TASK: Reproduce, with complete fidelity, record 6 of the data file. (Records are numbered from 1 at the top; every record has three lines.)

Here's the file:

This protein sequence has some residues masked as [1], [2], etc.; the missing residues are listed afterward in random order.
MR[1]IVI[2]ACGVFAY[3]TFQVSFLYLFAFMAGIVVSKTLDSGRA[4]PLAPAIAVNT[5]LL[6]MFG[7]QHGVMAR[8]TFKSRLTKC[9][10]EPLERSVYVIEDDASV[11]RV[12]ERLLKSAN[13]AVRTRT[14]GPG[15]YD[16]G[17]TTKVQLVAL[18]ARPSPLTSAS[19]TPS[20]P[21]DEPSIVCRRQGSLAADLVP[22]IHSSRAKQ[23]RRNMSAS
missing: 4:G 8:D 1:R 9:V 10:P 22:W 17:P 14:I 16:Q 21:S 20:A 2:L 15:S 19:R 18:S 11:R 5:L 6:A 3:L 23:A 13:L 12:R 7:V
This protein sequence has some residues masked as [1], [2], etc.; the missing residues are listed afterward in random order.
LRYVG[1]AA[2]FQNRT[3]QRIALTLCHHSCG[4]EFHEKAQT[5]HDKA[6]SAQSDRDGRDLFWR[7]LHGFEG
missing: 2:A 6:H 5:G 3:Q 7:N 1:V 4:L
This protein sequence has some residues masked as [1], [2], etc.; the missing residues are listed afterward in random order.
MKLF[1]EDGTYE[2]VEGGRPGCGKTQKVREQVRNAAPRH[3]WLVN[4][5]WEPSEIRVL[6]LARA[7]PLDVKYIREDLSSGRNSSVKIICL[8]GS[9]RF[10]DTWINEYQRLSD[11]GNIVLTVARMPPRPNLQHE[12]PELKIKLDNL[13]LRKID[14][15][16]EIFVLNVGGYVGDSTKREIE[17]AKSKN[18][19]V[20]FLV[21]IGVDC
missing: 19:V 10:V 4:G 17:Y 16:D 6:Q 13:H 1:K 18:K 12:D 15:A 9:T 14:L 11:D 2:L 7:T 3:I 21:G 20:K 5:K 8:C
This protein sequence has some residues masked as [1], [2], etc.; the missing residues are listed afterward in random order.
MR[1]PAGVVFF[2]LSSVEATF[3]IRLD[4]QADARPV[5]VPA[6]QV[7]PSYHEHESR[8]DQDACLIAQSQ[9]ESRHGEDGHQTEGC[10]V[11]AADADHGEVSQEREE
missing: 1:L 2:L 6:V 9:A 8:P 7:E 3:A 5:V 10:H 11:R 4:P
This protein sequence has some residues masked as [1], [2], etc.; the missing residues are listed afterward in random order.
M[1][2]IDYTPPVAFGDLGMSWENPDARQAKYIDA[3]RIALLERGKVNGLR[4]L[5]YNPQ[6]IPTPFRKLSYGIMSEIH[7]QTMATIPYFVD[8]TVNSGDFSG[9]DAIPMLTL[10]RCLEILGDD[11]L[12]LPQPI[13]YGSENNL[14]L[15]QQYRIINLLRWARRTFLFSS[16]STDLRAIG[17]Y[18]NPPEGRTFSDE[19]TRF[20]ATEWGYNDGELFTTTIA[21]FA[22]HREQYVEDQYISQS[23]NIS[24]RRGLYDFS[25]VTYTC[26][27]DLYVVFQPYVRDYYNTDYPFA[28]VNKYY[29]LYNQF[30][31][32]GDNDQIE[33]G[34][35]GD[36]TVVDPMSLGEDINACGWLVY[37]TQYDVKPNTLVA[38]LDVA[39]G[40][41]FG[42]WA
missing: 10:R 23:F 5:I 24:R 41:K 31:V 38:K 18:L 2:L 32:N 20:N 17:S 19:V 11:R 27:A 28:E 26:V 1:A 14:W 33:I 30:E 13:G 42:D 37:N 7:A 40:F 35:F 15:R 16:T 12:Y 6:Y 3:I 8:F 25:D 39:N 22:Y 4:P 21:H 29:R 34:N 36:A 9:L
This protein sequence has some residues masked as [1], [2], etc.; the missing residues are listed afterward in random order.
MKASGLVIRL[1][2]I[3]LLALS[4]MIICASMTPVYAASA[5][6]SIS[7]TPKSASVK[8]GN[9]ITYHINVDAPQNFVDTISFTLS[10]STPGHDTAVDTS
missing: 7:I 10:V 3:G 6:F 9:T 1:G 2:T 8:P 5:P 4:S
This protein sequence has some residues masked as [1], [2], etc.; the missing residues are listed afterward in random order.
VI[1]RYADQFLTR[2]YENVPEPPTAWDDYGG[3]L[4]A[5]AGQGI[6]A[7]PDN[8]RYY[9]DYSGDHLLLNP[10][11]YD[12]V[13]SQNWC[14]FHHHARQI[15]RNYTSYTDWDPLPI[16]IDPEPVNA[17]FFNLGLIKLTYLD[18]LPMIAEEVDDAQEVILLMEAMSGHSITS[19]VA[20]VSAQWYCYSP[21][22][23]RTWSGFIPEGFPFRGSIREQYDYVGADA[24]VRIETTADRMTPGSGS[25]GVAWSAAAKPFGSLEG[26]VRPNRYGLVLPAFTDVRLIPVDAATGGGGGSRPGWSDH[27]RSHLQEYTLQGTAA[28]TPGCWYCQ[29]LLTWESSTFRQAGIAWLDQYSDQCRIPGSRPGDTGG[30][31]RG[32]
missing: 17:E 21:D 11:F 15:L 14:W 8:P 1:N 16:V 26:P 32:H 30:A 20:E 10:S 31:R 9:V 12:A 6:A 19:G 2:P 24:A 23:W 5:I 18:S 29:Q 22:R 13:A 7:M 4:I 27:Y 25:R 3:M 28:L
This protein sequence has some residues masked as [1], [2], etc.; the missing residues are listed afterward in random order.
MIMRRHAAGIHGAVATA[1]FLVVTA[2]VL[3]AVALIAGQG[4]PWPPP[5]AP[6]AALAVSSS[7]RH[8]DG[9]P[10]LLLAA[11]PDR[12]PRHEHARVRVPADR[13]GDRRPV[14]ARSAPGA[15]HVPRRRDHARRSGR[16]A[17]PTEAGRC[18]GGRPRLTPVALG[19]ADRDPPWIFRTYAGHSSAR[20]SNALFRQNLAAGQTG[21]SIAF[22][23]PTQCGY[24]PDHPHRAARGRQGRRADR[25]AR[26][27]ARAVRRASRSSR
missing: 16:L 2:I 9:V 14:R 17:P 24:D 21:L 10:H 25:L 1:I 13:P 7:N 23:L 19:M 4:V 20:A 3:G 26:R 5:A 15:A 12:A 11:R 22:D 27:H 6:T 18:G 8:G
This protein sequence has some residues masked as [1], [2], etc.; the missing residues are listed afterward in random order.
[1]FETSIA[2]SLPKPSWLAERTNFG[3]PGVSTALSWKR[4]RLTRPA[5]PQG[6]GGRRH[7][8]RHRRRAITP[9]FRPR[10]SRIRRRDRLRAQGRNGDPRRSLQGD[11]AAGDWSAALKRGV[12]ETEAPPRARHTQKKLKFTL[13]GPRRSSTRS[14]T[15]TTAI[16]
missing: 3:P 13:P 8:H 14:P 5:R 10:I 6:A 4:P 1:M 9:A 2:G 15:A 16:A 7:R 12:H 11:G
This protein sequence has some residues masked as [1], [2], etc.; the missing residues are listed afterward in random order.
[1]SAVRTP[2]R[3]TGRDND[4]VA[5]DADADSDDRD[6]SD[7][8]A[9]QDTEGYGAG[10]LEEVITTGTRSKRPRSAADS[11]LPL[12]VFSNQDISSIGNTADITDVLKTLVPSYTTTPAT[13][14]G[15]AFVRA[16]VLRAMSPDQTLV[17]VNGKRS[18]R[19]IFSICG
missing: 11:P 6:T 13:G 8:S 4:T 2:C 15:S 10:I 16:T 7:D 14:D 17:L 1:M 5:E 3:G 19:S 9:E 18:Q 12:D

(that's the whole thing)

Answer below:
This protein sequence has some residues masked as [1], [2], etc.; the missing residues are listed afterward in random order.
MKASGLVIRL[1][2]I[3]LLALS[4]MIICASMTPVYAASA[5][6]SIS[7]TPKSASVK[8]GN[9]ITYHINVDAPQNFVDTISFTLS[10]STPGHDTAVDTS
missing: 7:I 10:V 3:G 6:F 9:T 1:G 2:T 8:P 5:P 4:S